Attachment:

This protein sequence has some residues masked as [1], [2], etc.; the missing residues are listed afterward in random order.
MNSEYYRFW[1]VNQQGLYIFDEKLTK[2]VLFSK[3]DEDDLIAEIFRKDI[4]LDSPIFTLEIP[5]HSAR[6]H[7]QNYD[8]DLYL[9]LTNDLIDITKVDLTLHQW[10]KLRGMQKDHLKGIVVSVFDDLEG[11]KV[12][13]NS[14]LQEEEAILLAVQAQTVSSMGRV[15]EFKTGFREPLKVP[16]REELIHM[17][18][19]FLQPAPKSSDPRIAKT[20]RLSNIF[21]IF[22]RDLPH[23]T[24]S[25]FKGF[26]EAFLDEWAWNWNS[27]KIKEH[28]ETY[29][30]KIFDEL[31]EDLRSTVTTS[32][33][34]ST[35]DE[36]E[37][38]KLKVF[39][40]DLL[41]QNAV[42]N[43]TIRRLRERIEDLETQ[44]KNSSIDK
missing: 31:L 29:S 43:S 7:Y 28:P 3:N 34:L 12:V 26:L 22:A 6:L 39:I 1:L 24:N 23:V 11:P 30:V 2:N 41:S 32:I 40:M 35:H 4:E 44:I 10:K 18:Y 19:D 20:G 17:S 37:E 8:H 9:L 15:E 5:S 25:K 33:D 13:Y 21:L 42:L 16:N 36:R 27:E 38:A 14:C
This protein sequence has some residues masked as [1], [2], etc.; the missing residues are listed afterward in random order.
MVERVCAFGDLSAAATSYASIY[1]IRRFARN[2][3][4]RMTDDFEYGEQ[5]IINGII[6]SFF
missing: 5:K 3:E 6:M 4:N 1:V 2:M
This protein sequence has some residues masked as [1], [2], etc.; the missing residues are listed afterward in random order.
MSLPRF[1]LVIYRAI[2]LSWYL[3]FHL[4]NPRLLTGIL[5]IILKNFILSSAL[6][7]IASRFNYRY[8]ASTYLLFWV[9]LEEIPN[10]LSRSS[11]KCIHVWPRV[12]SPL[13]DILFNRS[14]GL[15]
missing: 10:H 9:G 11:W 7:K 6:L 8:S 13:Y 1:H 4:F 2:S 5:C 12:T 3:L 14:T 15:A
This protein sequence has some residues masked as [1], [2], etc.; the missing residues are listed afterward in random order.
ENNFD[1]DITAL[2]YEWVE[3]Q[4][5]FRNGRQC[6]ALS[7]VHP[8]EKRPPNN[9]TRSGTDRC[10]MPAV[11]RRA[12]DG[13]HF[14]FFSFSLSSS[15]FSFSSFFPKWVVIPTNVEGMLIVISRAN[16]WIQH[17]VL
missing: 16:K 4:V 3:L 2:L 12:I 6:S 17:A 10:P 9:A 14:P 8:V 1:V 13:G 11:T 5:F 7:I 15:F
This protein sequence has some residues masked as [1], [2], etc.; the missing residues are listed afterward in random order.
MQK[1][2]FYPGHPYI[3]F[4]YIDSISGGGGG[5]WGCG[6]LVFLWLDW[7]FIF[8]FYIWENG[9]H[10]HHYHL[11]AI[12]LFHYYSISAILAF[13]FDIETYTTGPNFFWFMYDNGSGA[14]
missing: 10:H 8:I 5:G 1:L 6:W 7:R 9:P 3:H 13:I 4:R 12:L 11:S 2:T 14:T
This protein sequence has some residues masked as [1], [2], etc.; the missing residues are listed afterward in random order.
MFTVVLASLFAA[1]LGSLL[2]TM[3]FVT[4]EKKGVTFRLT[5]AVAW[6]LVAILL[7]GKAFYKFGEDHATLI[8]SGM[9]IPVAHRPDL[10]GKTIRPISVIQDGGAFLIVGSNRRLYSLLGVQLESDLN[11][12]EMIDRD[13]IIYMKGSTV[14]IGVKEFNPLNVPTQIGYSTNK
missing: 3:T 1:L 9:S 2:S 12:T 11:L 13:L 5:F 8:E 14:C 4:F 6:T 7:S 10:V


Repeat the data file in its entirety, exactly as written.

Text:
This protein sequence has some residues masked as [1], [2], etc.; the missing residues are listed afterward in random order.
MNSEYYRFW[1]VNQQGLYIFDEKLTK[2]VLFSK[3]DEDDLIAEIFRKDI[4]LDSPIFTLEIP[5]HSAR[6]H[7]QNYD[8]DLYL[9]LTNDLIDITKVDLTLHQW[10]KLRGMQKDHLKGIVVSVFDDLEG[11]KV[12][13]NS[14]LQEEEAILLAVQAQTVSSMGRV[15]EFKTGFREPLKVP[16]REELIHM[17][18][19]FLQPAPKSSDPRIAKT[20]RLSNIF[21]IF[22]RDLPH[23]T[24]S[25]FKGF[26]EAFLDEWAWNWNS[27]KIKEH[28]ETY[29][30]KIFDEL[31]EDLRSTVTTS[32][33][34]ST[35]DE[36]E[37][38]KLKVF[39][40]DLL[41]QNAV[42]N[43]TIRRLRERIEDLETQ[44]KNSSIDK
missing: 31:L 29:S 43:S 7:Y 28:P 3:N 34:L 12:V 26:L 22:A 6:L 39:I 1:L 24:N 23:V 11:P 30:V 2:N 41:S 32:I 40:M 35:H 4:E 44:I 10:K 18:Y 19:D 20:G 17:S 37:E 8:H 9:L 15:E 5:S 25:K 33:D 13:Y 21:L 42:L 16:N 36:R 27:E 38:A 14:C
This protein sequence has some residues masked as [1], [2], etc.; the missing residues are listed afterward in random order.
MVERVCAFGDLSAAATSYASIY[1]IRRFARN[2][3][4]RMTDDFEYGEQ[5]IINGII[6]SFF
missing: 5:K 3:E 6:M 4:N 1:V 2:M
This protein sequence has some residues masked as [1], [2], etc.; the missing residues are listed afterward in random order.
MSLPRF[1]LVIYRAI[2]LSWYL[3]FHL[4]NPRLLTGIL[5]IILKNFILSSAL[6][7]IASRFNYRY[8]ASTYLLFWV[9]LEEIPN[10]LSRSS[11]KCIHVWPRV[12]SPL[13]DILFNRS[14]GL[15]
missing: 10:H 9:G 11:W 7:K 6:L 8:S 13:Y 1:H 4:F 2:S 5:C 12:T 3:L 14:T 15:A
This protein sequence has some residues masked as [1], [2], etc.; the missing residues are listed afterward in random order.
ENNFD[1]DITAL[2]YEWVE[3]Q[4][5]FRNGRQC[6]ALS[7]VHP[8]EKRPPNN[9]TRSGTDRC[10]MPAV[11]RRA[12]DG[13]HF[14]FFSFSLSSS[15]FSFSSFFPKWVVIPTNVEGMLIVISRAN[16]WIQH[17]VL
missing: 16:K 4:V 3:L 2:L 12:I 6:S 17:A 10:P 9:A 14:P 8:V 1:V 13:G 11:T 5:F 7:I 15:F
This protein sequence has some residues masked as [1], [2], etc.; the missing residues are listed afterward in random order.
MQK[1][2]FYPGHPYI[3]F[4]YIDSISGGGGG[5]WGCG[6]LVFLWLDW[7]FIF[8]FYIWENG[9]H[10]HHYHL[11]AI[12]LFHYYSISAILAF[13]FDIETYTTGPNFFWFMYDNGSGA[14]
missing: 10:H 8:I 5:G 1:L 6:W 7:R 9:P 3:H 13:I 4:R 12:L 11:S 2:T 14:T
This protein sequence has some residues masked as [1], [2], etc.; the missing residues are listed afterward in random order.
MFTVVLASLFAA[1]LGSLL[2]TM[3]FVT[4]EKKGVTFRLT[5]AVAW[6]LVAILL[7]GKAFYKFGEDHATLI[8]SGM[9]IPVAHRPDL[10]GKTIRPISVIQDGGAFLIVGSNRRLYSLLGVQLESDLN[11][12]EMIDRD[13]IIYMKGSTV[14]IGVKEFNPLNVPTQIGYSTNK
missing: 3:T 1:L 9:S 2:S 12:T 11:L 13:L 5:F 8:E 14:C 4:F 6:T 7:S 10:V